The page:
Open architecture enabling further configuration was also a necessity if the system was to have a long life and cope with additional feeds in the future.

A simplified user interface that only required the operator to learn one system would significantly reduce the drain on resources and remove the need for significant training when other assets were added to the system.

Working in partnership

The Alert Gateway would be built on open standards, for either Windows or Linux, and be compatible with a wide variety of protocols, thereby offering interconnectivity in line with current industry standards.

The first stage was Alert Rationalisation: every possible alert was evaluated in order to ensure that, even though the data from all alerts would be recorded, only those alerts requiring action would be presented to operators. An investigation was also carried out to confirm that alerts were only raised by the most appropriate indicator of the root cause of an abnormal situation.

The development process that followed was divided into three phases. Firstly, the central SCADA and iMAC would be integrated into a common Graphic User Interface (GUI). Then the existing connected third party assets could be integrated, followed finally by the integration of existing disconnected third party assets.

Working closely with Telent at all stages, APJNP operators tested the interface and provided feedback for further development, ensuring the system met their needs.

Now, having been installed a few months ago, the new system is operating in tandem with the old system, in order to prove accuracy and reliability before decommissioning of the old system takes place.

Simon Pateman, APJNP stations manager, stated: “The new Alert Gateway has been positively received by APJNP staff in the FRC. The driving force behind this project was to simplify the operator’s task of undertaking remote checks.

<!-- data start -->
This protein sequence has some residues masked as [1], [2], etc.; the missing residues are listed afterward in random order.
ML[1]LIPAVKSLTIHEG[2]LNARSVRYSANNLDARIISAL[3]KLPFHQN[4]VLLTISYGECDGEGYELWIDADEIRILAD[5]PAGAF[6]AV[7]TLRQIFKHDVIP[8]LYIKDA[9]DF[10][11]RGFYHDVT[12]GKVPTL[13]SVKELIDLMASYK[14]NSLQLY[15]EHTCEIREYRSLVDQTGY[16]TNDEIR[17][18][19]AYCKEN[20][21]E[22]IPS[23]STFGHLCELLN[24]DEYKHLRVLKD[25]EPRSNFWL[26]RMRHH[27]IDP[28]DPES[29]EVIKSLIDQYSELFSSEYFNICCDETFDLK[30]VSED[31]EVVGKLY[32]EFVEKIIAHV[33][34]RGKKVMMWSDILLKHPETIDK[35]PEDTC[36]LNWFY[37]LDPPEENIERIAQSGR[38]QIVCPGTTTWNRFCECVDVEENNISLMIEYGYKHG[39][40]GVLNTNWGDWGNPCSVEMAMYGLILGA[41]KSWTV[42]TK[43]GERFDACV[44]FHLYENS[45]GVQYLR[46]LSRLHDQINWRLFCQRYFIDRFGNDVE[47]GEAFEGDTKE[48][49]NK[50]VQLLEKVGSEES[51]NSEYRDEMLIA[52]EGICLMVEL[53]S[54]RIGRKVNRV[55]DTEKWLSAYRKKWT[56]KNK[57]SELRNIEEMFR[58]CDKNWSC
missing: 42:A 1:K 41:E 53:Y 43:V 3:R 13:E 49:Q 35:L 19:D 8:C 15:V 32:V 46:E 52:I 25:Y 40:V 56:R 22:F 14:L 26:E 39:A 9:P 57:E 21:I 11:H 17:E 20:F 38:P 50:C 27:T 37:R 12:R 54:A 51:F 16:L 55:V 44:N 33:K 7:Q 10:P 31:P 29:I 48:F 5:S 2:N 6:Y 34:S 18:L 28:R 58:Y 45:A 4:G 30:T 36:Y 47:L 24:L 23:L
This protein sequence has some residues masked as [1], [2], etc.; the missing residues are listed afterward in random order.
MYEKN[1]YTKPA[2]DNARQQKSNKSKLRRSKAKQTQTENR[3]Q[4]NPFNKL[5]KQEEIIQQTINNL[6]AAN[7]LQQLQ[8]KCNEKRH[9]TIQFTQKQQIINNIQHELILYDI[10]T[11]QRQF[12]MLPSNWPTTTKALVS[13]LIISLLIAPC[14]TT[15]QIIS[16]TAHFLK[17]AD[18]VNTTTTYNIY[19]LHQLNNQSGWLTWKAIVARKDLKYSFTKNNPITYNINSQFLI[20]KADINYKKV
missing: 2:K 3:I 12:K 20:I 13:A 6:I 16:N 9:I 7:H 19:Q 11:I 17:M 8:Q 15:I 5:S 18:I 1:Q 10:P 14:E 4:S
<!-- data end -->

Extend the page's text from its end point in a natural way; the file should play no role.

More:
“The future aspiration of the Alert Gateway is to be a central point for all remote monitoring for JNP assets. The Alert Gateway has the capability to expand to meet anticipated future demand. Such expansion could include a PC alert system for operators to ensure that alarms are dealt with in a timely manner and asset specific screens for the asset managers to oversee their asset performance.”

Next steps

As Alastair Norman, Telent’s head of asset condition monitoring, explained: “Applying a relatively simple process to a highly complex scenario means the FRC is now in a very different situation; laborious monitoring of vast quantities of data is a thing of the past. An extremely straightforward user interface displaying smaller numbers of colour-coded events ensures that, when critical alerts do occur, they cannot be missed.

“The system now in place is flexible, offering room to grow with future needs. It is also a more cost-effective system, placing much lower demands on manpower and desk space. The system can be applied to a wide variety of scenarios, relatively quickly.”

Not only have the issues of the old system been resolved, but possibilities for future development have been opened up. The role of the Alert Gateway is set to grow as more monitoring systems are added in, including the receipt of alerts by text as well as email.

The new system can also be configured to raise an alarm when specific combinations of alert occur. This would be exceptionally difficult with a manual searching process.

Beyond the basic requirement of highlighting clearly prioritised issues to be resolved, data collection on this scale can, with appropriate analysis in place, provide highly useful information. Trends, cycles, performance usage details and asset behaviour prior to failure can all be monitored, in turn creating a bank of intelligence. This intelligence can inform future Asset Condition Monitoring systems, enabling asset behaviour to be predicted and failures to be prevented.

Intelligent maintenance plans can then minimise and often prevent disruption as well as reducing maintenance costs.